"lastname" : "Kinnett",
  ...
}, {
  "customerId" : "bd91pwfepl",
  "firstname" : "Bel",
  "lastname" : "Pifford",
  ...

Note that the response is a JSON array of objects. To transmit the Pagination metadata, we first wrap the response in a JSON object, with a customers property to hold the entities:

$ curl http://localhost:8110/customers
{
  "customers" : [ {
    "customerId" : "bunlo9vk5f",
    "firstname" : "Ado",
    "lastname" : "Kinnett",
    ...
  }, {
    "customerId" : "bd91pwfepl",
    "firstname" : "Bel",
    "lastname" : "Pifford",
    ...

Unfortunately, this makes the response backwards incompatible. This is the reason why API guidelines (e.g. from Zalando) recommend to always return an object as the top-level data structure.

With the basic structure in place, we may now add HTTP query parameters (limit, offset) and return the Pagination metadata (limit, offset, size) in our response. Here is a request for the next chunk of elements (including the JSON response to it):

$ curl http://localhost:8110/customers?limit=2&offset=2
{
  "limit" : 2,
  "offset" : 2,
  "size" : 50,
  "customers" : [ {
    "customerId" : "qpa66qpilt",
    "firstname" : "Devlin",
    "lastname" : "Daly",
    ...
  }, {
    "customerId" : "en2fzxutxm",
    "firstname" : "Dietrich",
    "lastname" : "Cordes",
    ...
  } ],
}

For the full Spring Boot implementation, including HATEOAS links and filtering, see the Lakeside Mutual repository.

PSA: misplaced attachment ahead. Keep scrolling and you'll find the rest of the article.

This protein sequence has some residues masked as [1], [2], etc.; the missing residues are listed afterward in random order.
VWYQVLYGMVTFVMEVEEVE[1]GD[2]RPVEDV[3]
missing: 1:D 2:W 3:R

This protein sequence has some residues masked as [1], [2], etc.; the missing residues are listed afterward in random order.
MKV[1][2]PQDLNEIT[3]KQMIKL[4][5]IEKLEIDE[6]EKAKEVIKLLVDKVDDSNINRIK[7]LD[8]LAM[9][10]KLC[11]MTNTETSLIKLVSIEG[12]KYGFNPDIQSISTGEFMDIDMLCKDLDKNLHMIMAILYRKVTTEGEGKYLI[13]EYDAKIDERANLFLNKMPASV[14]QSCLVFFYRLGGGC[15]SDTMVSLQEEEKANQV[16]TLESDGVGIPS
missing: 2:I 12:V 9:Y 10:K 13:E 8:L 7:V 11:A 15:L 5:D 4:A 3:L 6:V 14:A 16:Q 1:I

Hints and Pitfalls to Avoid

  • The data elements returned by the operation typically have an identical structure, as in our example above, but Pagination can also be used if the structures of the individual data elements differ from each other. If the structure of the response is not repetitive, the Extract Information Holder refactoring offers an alternative solution to reduce the amount of data to be transferred.
  • When already following the API best practice of always returning an object as top-level data structure, it is possible to implement Pagination in a backwards-compatible manner by returning all results as a single, large page.
  • The order of elements should always be specified when implementing Pagination. Otherwise, clients might receive inconsistent results.

If the API deployment infrastructure involves load balancers and failover/standby configurations, keep the following in mind2:

  • The request for a follow-up page (Step 3 of the “Target Solution Sketch”) could go to a different service instance than the first initial request. In that case that (second) instance would need to perform another database request to retrieve the second page. However, the data of that second page could have changed in the repository between the two page requests. So this only works for static data that does not change often.
  • Data consistency/transaction mechanism : Assuming we are dealing with highly dynamic repository data (as in our case, the backend database is constantly changing), we need to either make sure that all page requests reach the same service instance that initially retrieved the data from the database (effectively making the service stateful), or develop a caching mechanism in the repository so that data changes between page requests are not causing data inconsistencies in the client.
  • If the service instance fails between the two page requests (assuming the service is now stateful, and we have a routing rule to reach the same instance with each page request), the provider has to notify the client that pagination has failed entirely, and the client then must retrieve the first page again.

The Introduce Data Transfer Object refactoring prepares request and response messages for the introduction of the pagination metadata.

The Microservice API Patterns describe Pagination and its variants in details, and point at additional information.

  1. Note that the icons in the response message represent Data Elements

  2. Thanks to Andrei Furda for suggesting this advice.